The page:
Sudden gains in the alliance in cognitive behavioral therapy versus brief relational therapy.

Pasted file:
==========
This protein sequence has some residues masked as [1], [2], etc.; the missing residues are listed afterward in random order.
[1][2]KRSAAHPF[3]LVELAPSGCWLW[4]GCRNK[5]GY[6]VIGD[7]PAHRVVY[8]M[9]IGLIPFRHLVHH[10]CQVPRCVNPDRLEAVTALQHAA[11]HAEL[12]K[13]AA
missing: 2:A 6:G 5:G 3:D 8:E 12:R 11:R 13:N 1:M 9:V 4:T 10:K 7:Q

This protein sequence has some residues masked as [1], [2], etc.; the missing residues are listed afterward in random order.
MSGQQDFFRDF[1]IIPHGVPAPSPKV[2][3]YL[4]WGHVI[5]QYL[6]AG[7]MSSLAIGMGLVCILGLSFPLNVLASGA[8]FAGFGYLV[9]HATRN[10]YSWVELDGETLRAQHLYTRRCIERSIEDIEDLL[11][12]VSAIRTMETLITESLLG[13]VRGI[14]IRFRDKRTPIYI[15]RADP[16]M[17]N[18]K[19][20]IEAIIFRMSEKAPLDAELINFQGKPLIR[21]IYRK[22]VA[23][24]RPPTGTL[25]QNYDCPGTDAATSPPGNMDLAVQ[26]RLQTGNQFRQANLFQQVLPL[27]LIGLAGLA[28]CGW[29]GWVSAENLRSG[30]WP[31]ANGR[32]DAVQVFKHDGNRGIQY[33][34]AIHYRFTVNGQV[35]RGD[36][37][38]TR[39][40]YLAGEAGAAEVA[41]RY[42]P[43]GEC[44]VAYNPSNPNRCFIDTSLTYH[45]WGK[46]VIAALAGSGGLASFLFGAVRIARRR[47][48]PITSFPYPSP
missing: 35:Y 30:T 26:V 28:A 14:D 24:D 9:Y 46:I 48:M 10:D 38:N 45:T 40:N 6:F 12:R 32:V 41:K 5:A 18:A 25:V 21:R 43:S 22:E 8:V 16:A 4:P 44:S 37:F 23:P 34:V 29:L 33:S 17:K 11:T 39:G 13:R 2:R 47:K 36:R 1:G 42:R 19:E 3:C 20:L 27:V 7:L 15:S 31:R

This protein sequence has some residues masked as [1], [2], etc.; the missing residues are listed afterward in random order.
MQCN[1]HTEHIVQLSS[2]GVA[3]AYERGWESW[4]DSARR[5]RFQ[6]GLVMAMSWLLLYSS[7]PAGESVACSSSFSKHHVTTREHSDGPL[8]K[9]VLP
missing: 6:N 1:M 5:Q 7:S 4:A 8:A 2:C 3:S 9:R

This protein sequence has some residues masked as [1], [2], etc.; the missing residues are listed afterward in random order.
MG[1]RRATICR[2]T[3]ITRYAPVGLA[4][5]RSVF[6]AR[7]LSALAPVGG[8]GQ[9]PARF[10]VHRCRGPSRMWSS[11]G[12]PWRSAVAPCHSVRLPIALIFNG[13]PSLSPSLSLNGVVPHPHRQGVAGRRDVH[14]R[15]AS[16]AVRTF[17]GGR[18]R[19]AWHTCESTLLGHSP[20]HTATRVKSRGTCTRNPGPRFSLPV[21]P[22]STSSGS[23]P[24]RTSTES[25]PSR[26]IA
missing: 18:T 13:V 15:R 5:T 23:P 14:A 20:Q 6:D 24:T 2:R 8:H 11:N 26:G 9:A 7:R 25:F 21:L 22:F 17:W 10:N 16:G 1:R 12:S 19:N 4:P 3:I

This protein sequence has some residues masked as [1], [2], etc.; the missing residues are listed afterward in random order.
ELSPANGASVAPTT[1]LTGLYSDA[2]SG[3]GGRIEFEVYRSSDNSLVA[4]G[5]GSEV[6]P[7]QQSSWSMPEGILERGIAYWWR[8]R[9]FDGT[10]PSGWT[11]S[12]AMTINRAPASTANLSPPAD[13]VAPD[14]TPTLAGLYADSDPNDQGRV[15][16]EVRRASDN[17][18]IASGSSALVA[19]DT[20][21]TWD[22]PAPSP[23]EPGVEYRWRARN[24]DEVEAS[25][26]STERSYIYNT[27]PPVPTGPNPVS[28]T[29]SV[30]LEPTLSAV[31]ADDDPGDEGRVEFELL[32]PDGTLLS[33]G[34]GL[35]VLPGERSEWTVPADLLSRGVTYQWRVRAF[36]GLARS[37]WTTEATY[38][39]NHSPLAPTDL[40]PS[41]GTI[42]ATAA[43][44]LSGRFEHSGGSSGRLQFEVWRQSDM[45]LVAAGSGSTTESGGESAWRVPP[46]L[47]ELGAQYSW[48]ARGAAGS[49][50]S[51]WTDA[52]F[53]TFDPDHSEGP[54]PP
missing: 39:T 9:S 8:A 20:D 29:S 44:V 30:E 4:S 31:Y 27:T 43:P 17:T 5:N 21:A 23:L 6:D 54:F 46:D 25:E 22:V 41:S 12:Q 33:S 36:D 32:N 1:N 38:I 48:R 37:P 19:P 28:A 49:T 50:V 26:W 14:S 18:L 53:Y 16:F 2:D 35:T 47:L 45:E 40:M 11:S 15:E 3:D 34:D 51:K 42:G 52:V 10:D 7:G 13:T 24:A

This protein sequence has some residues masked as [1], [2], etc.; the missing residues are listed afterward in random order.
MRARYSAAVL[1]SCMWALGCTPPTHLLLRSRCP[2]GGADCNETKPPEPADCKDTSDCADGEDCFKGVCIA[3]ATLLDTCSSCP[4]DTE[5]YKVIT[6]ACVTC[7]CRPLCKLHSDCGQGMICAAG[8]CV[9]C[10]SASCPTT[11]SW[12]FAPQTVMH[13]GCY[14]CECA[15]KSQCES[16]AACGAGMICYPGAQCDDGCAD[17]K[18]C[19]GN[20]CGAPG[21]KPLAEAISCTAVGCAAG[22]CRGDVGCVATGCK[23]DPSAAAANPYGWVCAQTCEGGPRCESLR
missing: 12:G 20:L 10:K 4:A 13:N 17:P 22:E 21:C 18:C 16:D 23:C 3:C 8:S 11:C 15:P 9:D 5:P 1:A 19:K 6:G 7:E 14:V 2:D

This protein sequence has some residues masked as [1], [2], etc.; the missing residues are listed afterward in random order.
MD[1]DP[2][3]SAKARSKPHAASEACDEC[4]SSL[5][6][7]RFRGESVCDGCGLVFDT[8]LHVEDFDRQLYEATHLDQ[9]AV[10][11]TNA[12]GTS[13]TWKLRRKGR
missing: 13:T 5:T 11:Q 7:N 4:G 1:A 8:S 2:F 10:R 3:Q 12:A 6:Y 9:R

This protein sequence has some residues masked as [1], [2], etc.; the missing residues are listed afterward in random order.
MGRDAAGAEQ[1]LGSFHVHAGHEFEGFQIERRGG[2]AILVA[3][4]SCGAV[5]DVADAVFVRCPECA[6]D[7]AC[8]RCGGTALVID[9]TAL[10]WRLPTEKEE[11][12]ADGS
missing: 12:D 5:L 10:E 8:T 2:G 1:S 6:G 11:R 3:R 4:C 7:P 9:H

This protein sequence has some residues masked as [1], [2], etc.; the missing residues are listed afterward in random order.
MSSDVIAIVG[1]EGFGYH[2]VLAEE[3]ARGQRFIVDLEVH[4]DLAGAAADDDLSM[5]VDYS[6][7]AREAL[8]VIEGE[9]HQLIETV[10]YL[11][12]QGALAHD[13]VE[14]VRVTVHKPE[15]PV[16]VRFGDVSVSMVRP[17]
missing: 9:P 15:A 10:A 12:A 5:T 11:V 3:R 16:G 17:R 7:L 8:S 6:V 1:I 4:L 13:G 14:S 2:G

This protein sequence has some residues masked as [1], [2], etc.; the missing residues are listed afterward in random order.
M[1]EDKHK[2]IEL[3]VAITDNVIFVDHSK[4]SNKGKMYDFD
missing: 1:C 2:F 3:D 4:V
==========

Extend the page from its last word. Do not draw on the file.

Objective: Two decades of empirical research suggest that changes in symptoms are not linear, and many patients gain much of their symptom reduction in one between-sessions interval. Theoretically, such gains are expected to be manifested in the working alliance as well, following a rupture session; however, no study to date has directly examined between-sessions sudden gains in the alliance. In the present study we examined whether ruptures predict subsequent sudden gains in the alliance, which in turn show an effect on outcome that is specific to the treatment in which the alliance is conceptualized as an active mechanism of change. Method: In a sample of 241 patient—therapist dyads, patients received either brief relational therapy (BRT), in which the alliance is conceptualized as an active mechanism of change, or cognitive—behavioral therapy (CBT), in which it is not. We examined whether patient and therapist reports of ruptures predicted sudden gains in alliance in the subsequent session, and whether early sudden gains in alliance were significantly associated with treatment outcome in BRT versus CBT. Results: Rupture sessions, as reported by therapists but not by patients, predicted a sudden gain in both patient and therapist-reported alliance in the subsequent session. Findings revealed a moderating effect of treatment condition on the association between sudden gains and treatment outcome, in which gains in alliance were associated with better treatment outcome in BRT than in CBT. Conclusions: The findings support the potential role of gains in alliance as a specific mechanism of change in BRT versus CBT. (PsycINFO Database Record (c) 2019 APA, all rights reserved)